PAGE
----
Now More Than Ever: Reflecting on a visit to Grassroots Action Palmerston

Jody Mummery (Grassroots Action Palmerston Operations Manager) with Serena Dalton (Grassroots Action Palmerston CEO). Photo: Tara Harvey/Caritas Australia

In the run up to Reconciliation Week 2024, Caritas Australia Media Lead Tara Harvey, visited Grassroots Action Palmerston, a First Australian program partner in the Northern Territory. 

This year the theme for Reconciliation Week is Now More Than Ever, a theme that reminds us that, no matter what, the fight for justice and the rights of Aboriginal and Torres Strait Islander people will – and must – continue. 

Caritas Australia supports six local partners in Australia, and one of these is Grassroots Action Palmerston (GAP) who run The Grassroots Youth Engagement project (GYE). 

GYE offers new opportunities to disengaged young Aboriginal people - aged from roughly 12 to 25 - by working collaboratively with local community members, businesses, and government to create positive outcomes in key areas that young people have identified as important to them. GYE also delivers justice by empowering young people to reclaim the dignity the legal system has often taken from them.  

The GAP Aunties spoke to me about the role of intergenerational trauma, and how it sits at the core of the emotional and behavioural issues facing Aboriginal communities. Unless we support programs to address that, it will not simply evaporate. In fact, generational trauma has been shown to accumulate.

Tara Harvey, Media Lead at Caritas Australia, reflecting on the theme of Reconciliation Week

Studies show that a minimum of a third of Aboriginal Australians are affected by intergenerational trauma as descendants of the Stolen Generations. Children of survivors of the Stolen Generations have been found to be at twice the risk of significant emotional and behavioural difficulties.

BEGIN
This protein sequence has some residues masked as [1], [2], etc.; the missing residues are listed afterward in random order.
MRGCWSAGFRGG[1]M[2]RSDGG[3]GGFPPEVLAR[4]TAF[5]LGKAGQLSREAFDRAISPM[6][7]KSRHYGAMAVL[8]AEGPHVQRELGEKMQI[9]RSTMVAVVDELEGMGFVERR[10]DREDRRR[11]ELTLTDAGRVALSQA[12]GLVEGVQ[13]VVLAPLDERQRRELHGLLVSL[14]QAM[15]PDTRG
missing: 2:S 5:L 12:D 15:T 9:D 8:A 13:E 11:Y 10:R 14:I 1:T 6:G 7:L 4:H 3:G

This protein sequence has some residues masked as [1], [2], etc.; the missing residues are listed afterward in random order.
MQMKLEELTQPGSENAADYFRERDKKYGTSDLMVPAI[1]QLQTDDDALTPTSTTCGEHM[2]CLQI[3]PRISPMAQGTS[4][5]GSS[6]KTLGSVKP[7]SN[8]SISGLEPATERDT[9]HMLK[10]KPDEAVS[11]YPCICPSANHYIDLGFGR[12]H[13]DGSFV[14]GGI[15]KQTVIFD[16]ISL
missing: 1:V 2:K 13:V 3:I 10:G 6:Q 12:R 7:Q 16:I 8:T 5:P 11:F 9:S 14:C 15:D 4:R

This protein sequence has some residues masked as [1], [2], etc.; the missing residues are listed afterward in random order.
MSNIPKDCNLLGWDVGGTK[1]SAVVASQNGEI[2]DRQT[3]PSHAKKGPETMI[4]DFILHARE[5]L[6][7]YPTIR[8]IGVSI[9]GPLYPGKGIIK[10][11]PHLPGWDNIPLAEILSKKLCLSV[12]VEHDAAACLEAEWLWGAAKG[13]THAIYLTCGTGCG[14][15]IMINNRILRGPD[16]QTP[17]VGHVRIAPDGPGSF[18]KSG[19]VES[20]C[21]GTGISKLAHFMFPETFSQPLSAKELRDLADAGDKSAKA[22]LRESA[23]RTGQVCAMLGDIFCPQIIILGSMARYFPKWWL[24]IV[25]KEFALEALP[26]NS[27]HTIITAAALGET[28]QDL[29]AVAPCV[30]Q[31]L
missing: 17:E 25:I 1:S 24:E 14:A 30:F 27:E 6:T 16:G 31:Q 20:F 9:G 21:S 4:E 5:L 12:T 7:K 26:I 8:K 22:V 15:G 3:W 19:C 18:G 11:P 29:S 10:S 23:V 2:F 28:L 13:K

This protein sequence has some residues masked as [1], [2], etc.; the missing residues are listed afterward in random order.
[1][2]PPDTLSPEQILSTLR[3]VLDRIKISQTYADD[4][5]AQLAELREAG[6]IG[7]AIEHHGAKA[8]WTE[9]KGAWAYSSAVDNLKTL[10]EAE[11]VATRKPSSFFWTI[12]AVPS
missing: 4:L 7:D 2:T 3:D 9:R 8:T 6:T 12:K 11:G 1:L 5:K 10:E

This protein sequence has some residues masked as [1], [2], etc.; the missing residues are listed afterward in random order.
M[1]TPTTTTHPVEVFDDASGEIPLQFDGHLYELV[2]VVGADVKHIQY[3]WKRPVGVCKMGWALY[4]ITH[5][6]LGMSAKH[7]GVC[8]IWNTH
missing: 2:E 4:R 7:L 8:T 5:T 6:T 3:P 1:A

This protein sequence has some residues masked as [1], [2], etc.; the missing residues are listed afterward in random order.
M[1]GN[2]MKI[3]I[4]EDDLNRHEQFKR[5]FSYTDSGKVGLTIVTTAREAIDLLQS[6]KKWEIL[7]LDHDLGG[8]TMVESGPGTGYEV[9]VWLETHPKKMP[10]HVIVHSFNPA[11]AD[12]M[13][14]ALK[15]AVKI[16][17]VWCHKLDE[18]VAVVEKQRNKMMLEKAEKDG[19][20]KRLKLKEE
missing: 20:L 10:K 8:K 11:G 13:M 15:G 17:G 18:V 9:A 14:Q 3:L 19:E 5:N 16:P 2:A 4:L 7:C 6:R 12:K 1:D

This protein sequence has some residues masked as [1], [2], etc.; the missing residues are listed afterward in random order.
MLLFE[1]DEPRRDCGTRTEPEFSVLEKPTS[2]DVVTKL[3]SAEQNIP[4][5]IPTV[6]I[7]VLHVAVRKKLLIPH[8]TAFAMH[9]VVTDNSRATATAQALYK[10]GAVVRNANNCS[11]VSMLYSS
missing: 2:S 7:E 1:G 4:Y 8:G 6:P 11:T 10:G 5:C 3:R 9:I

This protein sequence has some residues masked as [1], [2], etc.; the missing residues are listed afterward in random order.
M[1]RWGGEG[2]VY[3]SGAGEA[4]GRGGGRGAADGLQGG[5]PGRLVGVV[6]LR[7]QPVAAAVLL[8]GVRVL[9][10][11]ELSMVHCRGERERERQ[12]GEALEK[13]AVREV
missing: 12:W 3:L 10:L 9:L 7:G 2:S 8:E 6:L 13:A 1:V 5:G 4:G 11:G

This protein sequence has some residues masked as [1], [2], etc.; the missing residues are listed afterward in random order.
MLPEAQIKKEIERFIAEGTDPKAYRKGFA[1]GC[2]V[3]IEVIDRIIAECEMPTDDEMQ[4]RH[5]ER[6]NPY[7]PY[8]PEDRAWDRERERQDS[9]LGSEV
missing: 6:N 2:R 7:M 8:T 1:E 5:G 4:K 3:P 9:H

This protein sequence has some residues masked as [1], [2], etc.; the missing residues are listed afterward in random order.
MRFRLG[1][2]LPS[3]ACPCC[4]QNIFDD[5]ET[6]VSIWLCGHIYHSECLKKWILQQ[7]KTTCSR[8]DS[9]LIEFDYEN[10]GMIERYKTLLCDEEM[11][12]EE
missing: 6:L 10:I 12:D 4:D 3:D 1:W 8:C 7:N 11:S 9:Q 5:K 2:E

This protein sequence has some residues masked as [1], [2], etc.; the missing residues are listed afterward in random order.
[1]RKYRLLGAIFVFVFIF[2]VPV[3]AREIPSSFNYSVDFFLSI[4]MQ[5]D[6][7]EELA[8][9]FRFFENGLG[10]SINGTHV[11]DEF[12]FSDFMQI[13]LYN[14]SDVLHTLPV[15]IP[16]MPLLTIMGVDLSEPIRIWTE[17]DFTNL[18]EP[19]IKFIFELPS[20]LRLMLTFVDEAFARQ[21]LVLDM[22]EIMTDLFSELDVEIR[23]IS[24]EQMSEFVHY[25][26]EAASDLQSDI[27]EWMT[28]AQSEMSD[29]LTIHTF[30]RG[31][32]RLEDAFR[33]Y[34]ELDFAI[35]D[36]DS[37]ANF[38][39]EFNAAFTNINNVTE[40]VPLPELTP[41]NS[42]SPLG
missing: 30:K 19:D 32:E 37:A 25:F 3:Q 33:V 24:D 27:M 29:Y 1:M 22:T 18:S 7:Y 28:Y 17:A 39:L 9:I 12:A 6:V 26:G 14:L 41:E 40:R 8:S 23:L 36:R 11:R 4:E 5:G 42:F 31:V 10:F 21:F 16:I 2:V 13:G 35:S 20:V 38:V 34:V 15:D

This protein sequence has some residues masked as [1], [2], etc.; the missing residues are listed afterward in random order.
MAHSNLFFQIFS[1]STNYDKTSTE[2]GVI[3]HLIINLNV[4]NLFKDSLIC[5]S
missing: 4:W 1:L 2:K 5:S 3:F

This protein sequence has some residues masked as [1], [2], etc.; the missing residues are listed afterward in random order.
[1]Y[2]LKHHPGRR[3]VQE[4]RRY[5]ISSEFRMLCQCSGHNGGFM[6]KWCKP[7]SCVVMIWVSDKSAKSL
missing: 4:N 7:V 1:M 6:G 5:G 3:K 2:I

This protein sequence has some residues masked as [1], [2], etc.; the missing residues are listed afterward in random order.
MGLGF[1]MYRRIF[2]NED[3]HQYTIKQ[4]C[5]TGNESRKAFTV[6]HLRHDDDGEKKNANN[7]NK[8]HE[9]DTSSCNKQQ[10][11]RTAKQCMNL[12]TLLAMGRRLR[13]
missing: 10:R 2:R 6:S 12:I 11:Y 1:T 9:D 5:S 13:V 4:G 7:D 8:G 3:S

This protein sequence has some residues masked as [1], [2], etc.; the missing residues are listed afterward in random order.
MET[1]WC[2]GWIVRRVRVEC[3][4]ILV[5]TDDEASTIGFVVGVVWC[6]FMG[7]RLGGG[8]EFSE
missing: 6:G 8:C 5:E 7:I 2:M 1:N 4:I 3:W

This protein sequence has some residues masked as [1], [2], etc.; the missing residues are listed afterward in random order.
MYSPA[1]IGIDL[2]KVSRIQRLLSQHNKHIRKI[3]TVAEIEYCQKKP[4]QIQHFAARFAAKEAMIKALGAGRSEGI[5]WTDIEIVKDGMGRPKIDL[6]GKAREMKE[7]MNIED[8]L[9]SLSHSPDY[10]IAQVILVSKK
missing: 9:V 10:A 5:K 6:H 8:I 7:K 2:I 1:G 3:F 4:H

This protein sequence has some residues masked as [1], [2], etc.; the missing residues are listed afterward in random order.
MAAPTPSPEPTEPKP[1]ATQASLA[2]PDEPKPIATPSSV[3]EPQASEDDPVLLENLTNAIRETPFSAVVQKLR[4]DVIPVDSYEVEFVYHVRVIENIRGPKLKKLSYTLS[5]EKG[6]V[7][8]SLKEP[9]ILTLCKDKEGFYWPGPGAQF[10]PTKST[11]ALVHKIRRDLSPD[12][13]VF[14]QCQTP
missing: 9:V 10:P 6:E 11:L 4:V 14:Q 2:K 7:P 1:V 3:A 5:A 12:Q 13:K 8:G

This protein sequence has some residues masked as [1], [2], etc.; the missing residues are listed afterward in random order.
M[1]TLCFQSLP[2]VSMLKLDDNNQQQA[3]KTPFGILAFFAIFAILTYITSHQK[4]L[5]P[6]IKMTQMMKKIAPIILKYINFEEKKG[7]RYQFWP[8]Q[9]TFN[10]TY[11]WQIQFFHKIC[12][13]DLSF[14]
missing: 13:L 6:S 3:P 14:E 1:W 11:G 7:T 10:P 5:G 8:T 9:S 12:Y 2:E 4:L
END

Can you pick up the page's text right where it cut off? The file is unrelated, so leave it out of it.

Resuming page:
Alcohol and substance abuse is also a common outcome of trauma, and as a result Aboriginal children also have higher rates of Foetal Alcohol Syndrome Disorder, which makes people 19 times more likely to end up incarcerated. Aboriginal Australians represent 33% of the prison population, despite only making up 3.8% of the wider population. Worse still, they also make up 56% of detained youths.  

Grassroots Action Palmerston helped connect Barry (left) and Joshua (right) with employment opportunities. Photo: Tara Harvey/Caritas Australia
Grassroots Action Palmerston helped connect Barry (left) and Joshua (right) with employment opportunities. Photo: Tara Harvey/Caritas Australia

One of the young men GAP supports, Barry Devery, is 21 and employed through a GAP partner. He spent time in the Don Dale Youth Detention Centre and appeared on a Four Corners episode looking at human rights abuses of youths there.

He is now working full time for a demolition company, getting his certifications, and has said his aim is to live a happy healthy life and to be a good father to his 18-month-old daughter.  

"Intergenerational trauma is still happening today"

Hear from the aunties at Grassroots Action Palmerston (GAP) who run Grassroots Youth Engagement (GYE), an Indigenous-led program that partners with local businesses to employ young people in a supportive environment.

The GYE program responds to the significant challenges facing Aboriginal young people just like Barry by being participant-led. Young people get connected to employment opportunities that help build their skills and confidence, and this is paired with activities and mentorship to strengthen connection to culture. The aim is to support a generation of culturally aligned, confident young people, who can step into leadership roles in their communities. 

All of this is supported by the enduring love of the GAP Aunties, and the creation of a home away from home in Aunties Place. Their HQ, Aunties Place, is a residential property complete with a kitchen, living room, and sensory areas. Young people can go there to learn how to cook or self soothe and get support in applying for jobs or securing a place to live. 

When asked what works for the young people GAP serves, founder and CEO Serena Dalton said, “Respect is on the top of the list, because they don’t get that often. Love because what kid doesn’t want to be loved and understood. Helping them find who they are in a world of chaos is essential.” 

Serena described the program participants as some of the most “loving, loyal, and respectful” kids she has ever worked with. “I’m always getting texts and phone calls from kids saying ‘I couldn’t have done this without you, or thank you so much, and thank you for never giving up on me’” she added.